Over the past 22 years, the WCPF chapter has raised over $500,000 that has been dedicated to acquiring and preserving habitat in the state of Minnesota, and conservation education.

If you would like to attend the banquet, contact Walt Barlow at (320) 543-3660, Brad Hayes at (763) 682-3117, or Bruce Bartl at (763) 682-0653.

McLeod County PF Spring Banquet April 14

The 21st annual McLeod County Pheasants Forever Spring Banquet is scheduled for Saturday, April 14 at the Commercial Buildings at the McLeod County Fairgrounds in Hutchinson.

The banquet begins at 4 p.m. with a prime rib dinner to follow at 7 p.m. A special event will then kick off at 8 p.m.

For banquet registration or questions, call either 866-352-1270 or (320) 587-0052. If no answer, leave name and number and your call will be returned.

Duck nesting habitat initiative
From the Wright County FSA

A cooperative effort between Ducks Unlimited and the Farm Service Agency are introducing a conservative reserve program: duck nesting habitat initiative.

This new program is available on about a third of the acres in Wright County.

Specific areas in the county have been designated as high quality nesting habitat.

If your farm is located within that area, you may be eligible.

Eligible acreages include cropland that is adjacent to wetlands and/or hydric (wet) soil types.

Participants will plant a typical CRP Native Grass cover and/or restore wetlands. Note: buffers of existing non-cropped wetlands may be eligible.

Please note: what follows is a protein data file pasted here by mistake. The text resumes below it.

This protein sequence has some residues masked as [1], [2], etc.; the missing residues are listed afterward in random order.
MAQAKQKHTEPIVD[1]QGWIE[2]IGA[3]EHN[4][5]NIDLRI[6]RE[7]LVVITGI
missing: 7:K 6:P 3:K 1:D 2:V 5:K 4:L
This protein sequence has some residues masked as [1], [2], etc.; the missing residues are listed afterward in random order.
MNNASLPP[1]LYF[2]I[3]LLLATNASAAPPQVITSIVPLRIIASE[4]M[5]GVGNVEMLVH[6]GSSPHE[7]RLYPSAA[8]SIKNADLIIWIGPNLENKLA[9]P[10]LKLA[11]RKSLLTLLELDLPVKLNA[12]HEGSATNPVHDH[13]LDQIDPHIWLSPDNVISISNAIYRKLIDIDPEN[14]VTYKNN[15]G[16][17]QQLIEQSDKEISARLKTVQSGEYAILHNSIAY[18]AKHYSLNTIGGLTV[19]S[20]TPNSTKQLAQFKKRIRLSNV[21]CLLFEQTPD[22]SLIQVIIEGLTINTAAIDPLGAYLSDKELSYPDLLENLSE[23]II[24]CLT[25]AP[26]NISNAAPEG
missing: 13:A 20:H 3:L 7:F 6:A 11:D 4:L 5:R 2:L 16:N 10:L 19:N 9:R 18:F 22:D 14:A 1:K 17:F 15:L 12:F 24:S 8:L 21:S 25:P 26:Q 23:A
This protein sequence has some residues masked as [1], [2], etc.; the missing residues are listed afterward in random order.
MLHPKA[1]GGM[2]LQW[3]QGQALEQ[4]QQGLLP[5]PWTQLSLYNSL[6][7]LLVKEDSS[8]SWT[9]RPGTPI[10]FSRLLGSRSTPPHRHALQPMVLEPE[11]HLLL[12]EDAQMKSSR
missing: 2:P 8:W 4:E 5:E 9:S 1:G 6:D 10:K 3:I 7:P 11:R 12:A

Acreage minimum and maximums apply, based on a four-to-one “upland to wetland” minimum ratio, up to a 10-to-one “upland to wetland” maximum ratio.

Contact Joe Schroeder at (763) 682-1982 for additional details on this new program.

Central MN prescribed burning season to begin
Press Release

The U.S. Fish and Wildlife Service’s Litchfield Wetland Management District will soon begin its annual spring prescribed burn program on waterfowl production areas in the Litchfield area.

The prescribed burns will be conducted from late March through early June and are carefully planned and controlled to ensure there is no damage to adjacent property.

The Litchfield Wetland Management District manages approximately 45,000 acres and annually conducts prescribed burns on approximately 2,000 to 4,000 acres of planted grass, remnant native prairies and woodlands within Kandiyohi, Meeker, McLeod, Wright, Renville, Stearns and Todd counties.